Each year, thousands of people move around to new metropolitan areas across the United States. People relocate for jobs, to start families, for higher education or even because of the allure of the area they’re moving to. Cities such as New York, Los Angeles, Washington, Boston, Chicago, Miami, San Francisco and Seattle are full of transplants for many of these reasons.
Other cities – particularly those in the “Rust Belt” region near the Great Lakes such as Detroit and Cleveland – might not see as much inward migration. The words “I’m moving to New York” are uttered a lot more than “I’m moving to Detroit.” But just because the masses aren’t moving to Detroit or Cleveland doesn’t mean that you shouldn’t consider a relocation there. Let’s take a closer look at these cities.
There was a time – a recent time – when mere mentions of the Motor City would make just about anyone not living in it shudder. Many people are still wary of Michigan’s largest city, but a friend who recently lived in the area told me that it’s making a steady recovery. (For what it’s worth, this same person moved to Lansing, MI not long after telling me this.)
Here are some Motor City facts. Detroit is America’s 18th largest city (with an estimated population of 701,475 in 2012), and about 4.2 million people live in the metro area. The city recently filed the largest municipal bankruptcy in U.S. history, although several surrounding suburbs remain affluent. Detroit is also one of the few places in the United States where you go south to go to Canada (the city sits on the north bank of the Detroit River, which serves as a border between the U.S. and Canada).
None of this seems to make Detroit an appealing place to live. Add in cold winters, issues with crime and decades of economic decline, and it’s easy to see why people tend to speed away from the Motor City instead of moving there.
But there are some benefits in relocating to Detroit, particularly if you’re considering moving to suburban areas. While the recent decline of the Detroit-based auto industry has hit the area hard in recent years, that industry is starting to make a recovery. (The bailout of General Motors by the U.S. Government has played a major role in this gradual recovery, but slight movements back toward manufacturing vehicles in the United States have also helped).
The cost of living in Detroit is also relatively low. Housing prices are about 75 percent lower than they are in New York, and 37 percent lower than they are in Chicago. The cost of expenditures such as transportation, groceries, utilities and health care also stack up favorably with other large cities.
Once a booming industrial city, Cleveland has fallen on hard times in recent years. The city’s population has declined (although not as dramatically as other cities in Northeast Ohio have), basketball superstar LeBron James spurned his hometown team (the Cleveland Cavaliers) to “take his talents to South Beach,” and a resident was convicted after kidnapping three girls, holding them hostage in his home for a decade and abusing them.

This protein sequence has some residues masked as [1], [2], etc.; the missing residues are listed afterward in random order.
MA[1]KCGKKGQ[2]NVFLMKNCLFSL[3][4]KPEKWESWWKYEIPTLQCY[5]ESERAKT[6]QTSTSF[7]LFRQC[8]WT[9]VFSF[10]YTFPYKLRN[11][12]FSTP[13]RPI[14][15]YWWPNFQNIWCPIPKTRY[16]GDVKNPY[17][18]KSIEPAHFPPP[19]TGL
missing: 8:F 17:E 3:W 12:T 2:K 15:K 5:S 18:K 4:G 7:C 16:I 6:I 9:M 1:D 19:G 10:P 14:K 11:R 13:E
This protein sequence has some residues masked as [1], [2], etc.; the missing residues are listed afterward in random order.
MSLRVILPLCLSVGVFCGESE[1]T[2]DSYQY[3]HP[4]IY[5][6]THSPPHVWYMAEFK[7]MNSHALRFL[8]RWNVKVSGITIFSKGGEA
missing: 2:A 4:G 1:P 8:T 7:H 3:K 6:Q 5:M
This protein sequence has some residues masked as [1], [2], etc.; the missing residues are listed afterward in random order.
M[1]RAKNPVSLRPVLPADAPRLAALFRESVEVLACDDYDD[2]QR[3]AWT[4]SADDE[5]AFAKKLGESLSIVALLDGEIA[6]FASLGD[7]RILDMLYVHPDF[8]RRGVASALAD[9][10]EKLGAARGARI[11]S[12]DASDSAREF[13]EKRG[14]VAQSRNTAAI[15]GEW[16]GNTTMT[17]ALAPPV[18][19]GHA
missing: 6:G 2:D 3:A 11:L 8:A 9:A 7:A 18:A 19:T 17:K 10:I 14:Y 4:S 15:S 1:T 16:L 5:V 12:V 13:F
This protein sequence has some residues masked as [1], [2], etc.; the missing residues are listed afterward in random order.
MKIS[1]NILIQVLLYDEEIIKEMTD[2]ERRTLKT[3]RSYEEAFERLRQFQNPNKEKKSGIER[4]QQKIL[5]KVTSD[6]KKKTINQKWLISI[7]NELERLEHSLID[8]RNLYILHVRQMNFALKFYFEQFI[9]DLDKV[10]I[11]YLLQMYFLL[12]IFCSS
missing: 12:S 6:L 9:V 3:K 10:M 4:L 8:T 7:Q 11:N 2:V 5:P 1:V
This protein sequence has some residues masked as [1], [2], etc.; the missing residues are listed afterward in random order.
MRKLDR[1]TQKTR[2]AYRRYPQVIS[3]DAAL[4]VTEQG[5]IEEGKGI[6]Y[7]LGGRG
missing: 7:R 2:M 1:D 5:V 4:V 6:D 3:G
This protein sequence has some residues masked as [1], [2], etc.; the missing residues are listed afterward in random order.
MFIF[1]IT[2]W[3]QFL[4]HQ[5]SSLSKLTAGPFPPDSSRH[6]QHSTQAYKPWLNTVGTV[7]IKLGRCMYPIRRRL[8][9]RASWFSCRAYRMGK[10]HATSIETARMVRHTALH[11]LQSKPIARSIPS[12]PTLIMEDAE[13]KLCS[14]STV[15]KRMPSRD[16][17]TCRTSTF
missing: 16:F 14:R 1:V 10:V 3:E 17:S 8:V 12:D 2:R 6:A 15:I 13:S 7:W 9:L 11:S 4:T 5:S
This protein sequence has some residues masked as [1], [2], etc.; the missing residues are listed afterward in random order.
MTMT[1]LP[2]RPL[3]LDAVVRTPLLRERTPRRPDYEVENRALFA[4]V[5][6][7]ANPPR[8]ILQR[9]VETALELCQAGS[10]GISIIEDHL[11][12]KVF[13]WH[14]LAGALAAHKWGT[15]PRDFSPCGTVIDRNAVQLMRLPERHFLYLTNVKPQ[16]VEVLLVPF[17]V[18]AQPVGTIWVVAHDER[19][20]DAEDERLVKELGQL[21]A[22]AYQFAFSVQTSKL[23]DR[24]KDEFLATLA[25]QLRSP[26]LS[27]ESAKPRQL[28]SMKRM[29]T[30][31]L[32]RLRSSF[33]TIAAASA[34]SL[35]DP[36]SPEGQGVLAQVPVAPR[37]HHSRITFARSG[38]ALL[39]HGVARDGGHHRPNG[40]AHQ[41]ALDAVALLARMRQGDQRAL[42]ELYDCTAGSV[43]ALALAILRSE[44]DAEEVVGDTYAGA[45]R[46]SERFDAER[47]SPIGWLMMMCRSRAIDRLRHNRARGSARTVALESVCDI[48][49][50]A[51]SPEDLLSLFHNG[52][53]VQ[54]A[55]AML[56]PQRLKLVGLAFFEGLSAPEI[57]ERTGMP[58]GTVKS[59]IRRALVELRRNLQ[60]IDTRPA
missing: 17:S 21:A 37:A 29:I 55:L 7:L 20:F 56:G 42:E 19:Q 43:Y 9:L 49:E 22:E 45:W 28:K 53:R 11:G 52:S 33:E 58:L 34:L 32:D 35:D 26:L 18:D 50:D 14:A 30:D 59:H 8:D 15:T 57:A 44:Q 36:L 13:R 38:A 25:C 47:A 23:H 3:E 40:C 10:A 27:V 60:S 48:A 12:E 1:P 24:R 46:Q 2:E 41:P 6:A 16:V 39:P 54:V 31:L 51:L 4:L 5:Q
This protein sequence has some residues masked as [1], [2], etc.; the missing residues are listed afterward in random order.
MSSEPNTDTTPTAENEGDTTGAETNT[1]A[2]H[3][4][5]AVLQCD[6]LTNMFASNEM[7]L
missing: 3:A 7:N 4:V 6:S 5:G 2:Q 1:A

Yet, there is some hope for this city by Lake Erie. The rescue of those three abducted women (along with the child of one of them) captivated the nation. Revitalization of several neighborhoods and a renewed focus on the arts have helped improve the city from where it was in the 1980s. And even the long-suffering Cleveland sports teams have started to see a resurgence in recent seasons.
Why should you move to Cleveland? For one thing, housing is readily available. Cleveland’s estimated 2012 population was 390,928, which represented a decline of about 6,000 people from the 2010 census. This outmigration has left a large supply of available homes.
If you’re wary of moving to a city with a waning population, consider relocating to the greater Cleveland area. While Cleveland’s population has been steadily declining since the 1950s, suburban areas around it have grown exponentially. In fact, the Cleveland metro area now has more than 2 million people living in it.
As with Detroit, the cost of living is relatively low in the Cleveland area. Housing costs are about 75 percent lower than they are in New York and 32 percent lower than they are in Chicago. See how far your salary will go in another urban area using this cost of living calculator. Urban revitalization has also made a city that was once best known for being home a polluted river that caught fire become an environmentally friendly and aesthetically pleasing place to call home. You’ll still have to deal with lots of snow blowing in off Lake Erie, though.
If you’re looking to move, go with Garrett’s Moving and Storage. We’ve moved thousands of customers across the Dallas-Fort Worth Metroplex and across the nation since 1992. For a free moving estimate, click here or call 972-487-5843.